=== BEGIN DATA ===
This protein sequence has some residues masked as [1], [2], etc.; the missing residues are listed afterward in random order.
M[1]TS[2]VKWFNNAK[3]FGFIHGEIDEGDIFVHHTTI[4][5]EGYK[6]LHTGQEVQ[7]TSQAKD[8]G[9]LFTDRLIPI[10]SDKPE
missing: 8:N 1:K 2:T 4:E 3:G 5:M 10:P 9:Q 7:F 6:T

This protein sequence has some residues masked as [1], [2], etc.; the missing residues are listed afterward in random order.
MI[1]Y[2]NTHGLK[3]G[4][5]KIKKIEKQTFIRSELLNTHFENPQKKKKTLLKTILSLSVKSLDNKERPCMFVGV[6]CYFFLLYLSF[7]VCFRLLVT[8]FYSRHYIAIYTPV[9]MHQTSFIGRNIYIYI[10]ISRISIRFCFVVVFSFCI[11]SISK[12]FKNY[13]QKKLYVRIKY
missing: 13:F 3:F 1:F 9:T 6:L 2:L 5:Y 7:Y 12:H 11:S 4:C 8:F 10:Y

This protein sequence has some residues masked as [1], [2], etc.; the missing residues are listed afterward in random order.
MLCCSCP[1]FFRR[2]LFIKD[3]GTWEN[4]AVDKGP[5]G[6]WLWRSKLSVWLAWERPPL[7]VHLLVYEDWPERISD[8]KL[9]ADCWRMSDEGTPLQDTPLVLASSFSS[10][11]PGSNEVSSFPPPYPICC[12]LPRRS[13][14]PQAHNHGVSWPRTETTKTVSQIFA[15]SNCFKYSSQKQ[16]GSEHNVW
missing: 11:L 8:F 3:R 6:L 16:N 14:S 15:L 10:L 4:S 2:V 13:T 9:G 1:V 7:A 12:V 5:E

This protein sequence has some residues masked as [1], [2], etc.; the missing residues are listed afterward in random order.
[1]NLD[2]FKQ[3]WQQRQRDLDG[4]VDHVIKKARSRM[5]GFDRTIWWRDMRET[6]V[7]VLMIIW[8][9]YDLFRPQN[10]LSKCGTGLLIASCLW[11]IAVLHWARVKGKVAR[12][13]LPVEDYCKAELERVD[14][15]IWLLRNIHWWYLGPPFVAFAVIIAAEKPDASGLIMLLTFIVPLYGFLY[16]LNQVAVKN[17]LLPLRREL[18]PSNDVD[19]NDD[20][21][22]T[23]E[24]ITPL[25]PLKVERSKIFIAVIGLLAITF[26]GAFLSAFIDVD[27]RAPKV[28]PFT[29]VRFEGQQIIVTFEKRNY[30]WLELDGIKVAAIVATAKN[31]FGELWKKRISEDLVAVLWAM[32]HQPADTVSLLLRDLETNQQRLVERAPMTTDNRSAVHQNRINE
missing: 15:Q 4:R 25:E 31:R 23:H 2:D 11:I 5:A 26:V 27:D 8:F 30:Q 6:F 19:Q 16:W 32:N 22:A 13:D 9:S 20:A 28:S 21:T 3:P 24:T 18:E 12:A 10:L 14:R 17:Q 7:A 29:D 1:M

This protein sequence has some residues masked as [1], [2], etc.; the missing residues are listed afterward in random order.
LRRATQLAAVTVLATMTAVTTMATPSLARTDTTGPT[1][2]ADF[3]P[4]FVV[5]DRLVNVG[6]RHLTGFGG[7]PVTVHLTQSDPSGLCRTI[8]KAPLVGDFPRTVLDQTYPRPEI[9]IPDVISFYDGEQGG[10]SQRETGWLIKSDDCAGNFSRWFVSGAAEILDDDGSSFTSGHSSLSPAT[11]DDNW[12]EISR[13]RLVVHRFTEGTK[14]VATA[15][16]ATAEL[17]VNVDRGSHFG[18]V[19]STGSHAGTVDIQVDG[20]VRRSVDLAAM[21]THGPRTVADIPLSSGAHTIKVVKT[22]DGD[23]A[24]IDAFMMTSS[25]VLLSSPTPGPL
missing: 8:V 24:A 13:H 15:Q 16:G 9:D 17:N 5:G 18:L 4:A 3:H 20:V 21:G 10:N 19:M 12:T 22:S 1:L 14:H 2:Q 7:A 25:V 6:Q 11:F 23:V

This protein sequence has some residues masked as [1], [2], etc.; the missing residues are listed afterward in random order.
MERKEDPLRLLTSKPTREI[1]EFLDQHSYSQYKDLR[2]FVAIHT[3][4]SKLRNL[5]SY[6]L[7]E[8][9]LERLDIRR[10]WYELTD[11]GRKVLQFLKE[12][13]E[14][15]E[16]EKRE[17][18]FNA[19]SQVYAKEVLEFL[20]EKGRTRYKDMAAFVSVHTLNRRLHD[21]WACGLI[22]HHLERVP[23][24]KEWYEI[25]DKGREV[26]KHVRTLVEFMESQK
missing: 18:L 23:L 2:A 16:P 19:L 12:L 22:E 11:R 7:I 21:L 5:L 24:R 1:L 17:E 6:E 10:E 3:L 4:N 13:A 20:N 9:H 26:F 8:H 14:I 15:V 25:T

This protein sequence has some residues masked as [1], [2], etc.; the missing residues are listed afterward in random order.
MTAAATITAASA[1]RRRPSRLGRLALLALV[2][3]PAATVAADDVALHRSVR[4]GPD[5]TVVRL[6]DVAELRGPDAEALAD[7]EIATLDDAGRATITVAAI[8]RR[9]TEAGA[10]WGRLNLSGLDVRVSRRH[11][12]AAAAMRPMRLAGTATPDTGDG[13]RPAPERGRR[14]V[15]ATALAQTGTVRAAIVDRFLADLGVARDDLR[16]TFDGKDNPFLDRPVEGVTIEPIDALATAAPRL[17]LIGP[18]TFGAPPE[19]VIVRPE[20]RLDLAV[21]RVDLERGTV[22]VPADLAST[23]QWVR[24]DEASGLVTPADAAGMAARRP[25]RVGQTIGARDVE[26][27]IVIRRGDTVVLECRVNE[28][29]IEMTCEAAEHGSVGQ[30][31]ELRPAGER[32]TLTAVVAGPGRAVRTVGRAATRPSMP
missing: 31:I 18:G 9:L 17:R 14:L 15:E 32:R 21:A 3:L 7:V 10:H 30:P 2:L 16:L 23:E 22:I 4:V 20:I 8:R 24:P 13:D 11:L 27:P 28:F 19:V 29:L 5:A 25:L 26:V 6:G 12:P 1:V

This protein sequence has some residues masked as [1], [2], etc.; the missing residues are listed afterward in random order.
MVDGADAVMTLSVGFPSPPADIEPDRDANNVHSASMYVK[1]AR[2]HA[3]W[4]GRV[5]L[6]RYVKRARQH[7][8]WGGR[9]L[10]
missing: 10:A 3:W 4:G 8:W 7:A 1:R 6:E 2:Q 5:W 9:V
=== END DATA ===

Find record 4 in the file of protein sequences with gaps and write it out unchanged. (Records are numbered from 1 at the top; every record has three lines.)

This protein sequence has some residues masked as [1], [2], etc.; the missing residues are listed afterward in random order.
[1]NLD[2]FKQ[3]WQQRQRDLDG[4]VDHVIKKARSRM[5]GFDRTIWWRDMRET[6]V[7]VLMIIW[8][9]YDLFRPQN[10]LSKCGTGLLIASCLW[11]IAVLHWARVKGKVAR[12][13]LPVEDYCKAELERVD[14][15]IWLLRNIHWWYLGPPFVAFAVIIAAEKPDASGLIMLLTFIVPLYGFLY[16]LNQVAVKN[17]LLPLRREL[18]PSNDVD[19]NDD[20][21][22]T[23]E[24]ITPL[25]PLKVERSKIFIAVIGLLAITF[26]GAFLSAFIDVD[27]RAPKV[28]PFT[29]VRFEGQQIIVTFEKRNY[30]WLELDGIKVAAIVATAKN[31]FGELWKKRISEDLVAVLWAM[32]HQPADTVSLLLRDLETNQQRLVERAPMTTDNRSAVHQNRINE
missing: 15:Q 4:R 25:E 31:R 23:H 2:D 11:I 5:A 26:V 27:D 8:F 30:Q 6:F 19:Q 16:W 32:N 22:A 13:D 9:S 20:A 28:S 21:T 3:P 24:T 18:E 12:A 10:L 14:R 17:Q 7:A 29:D 1:M